Coronary angiography

What is Coronary Angiography?

Coronary angiography is an imaging test used to see the coronary arteries that supply blood and oxygen to the heart. It is used to detect blockages within the coronary arteries and assess associated conditions such as coronary artery disease, heart valve disorders, and aneurysms. The procedure is also known as coronary arteriography or cardiac catheterization.

Preparation for Coronary Angiography

Prior to undergoing coronary angiography, certain steps must be taken in preparation. Bloodwork, a physical examination, and an electrocardiogram, will typically be performed before the procedure. Additionally, the patient must refrain from eating or drinking anything 8-12 hours before the procedure.

Procedure for Coronary Angiography

Coronary angiography is usually done in a hospital or clinic by an interventional radiologist. The patient is usually under conscious sedation while the procedure is done, which prevents feeling pain or discomfort. A catheter is usually inserted into an artery in the leg or arm and is then guided into the coronary arteries. Once in position, a contrast material is injected into the artery and X-rays are taken to produce a detailed image of the coronary artery and any blockages.

Types of Coronary Angiography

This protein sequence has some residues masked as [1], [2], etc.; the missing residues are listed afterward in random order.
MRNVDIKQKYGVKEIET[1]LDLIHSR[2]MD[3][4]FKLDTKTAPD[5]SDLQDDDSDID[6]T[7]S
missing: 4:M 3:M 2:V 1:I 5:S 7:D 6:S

• Coronary Angiography with Biplane Fluoroscopy: The most common technique used and the most reliable for detecting heart disease and evaluating stenosis
  • Computed Tomography Coronary Angiography (CTCA): Utilizes a CT scan instead of X-rays to develop an image of the coronary arteries
  • Magnetic Resonance Angiography (MRA): Uses a magnetic resonance imaging (MRI) to scan the coronary arteries
  • Myocardial Perfusion Imaging (MPI): Utilizes nuclear medicine to image the patient’s myocardium (heart muscle)

Risks of Coronary Angiography

Coronary angiography is a safe procedure; however, there are some potential risks associated with the procedure. These include allergic reaction to the contrast dye, kidney damage, bleeding at the catheter insertion site, heart attack, and stroke.

Why Perform Coronary Angiography?

Coronary angiography is a useful diagnostic tool for evaluating blockages in the coronary arteries and related cardiac conditions such as coronary artery disease, aneurysms, and certain types of heart valve disorders. Additionally, it is used to guide additional interventions such as percutaneous coronary intervention (PCI), an angioplasty, or coronary artery bypass surgery (CABG) if the blockage is severe.

When to Perform Coronary Angiography

Coronary angiography should be considered for patients with suspected coronary artery disease or if they are experiencing chest pain or other symptoms related to coronary artery disease. It can also be used for pre-operative assessment and planning before cardiac surgery.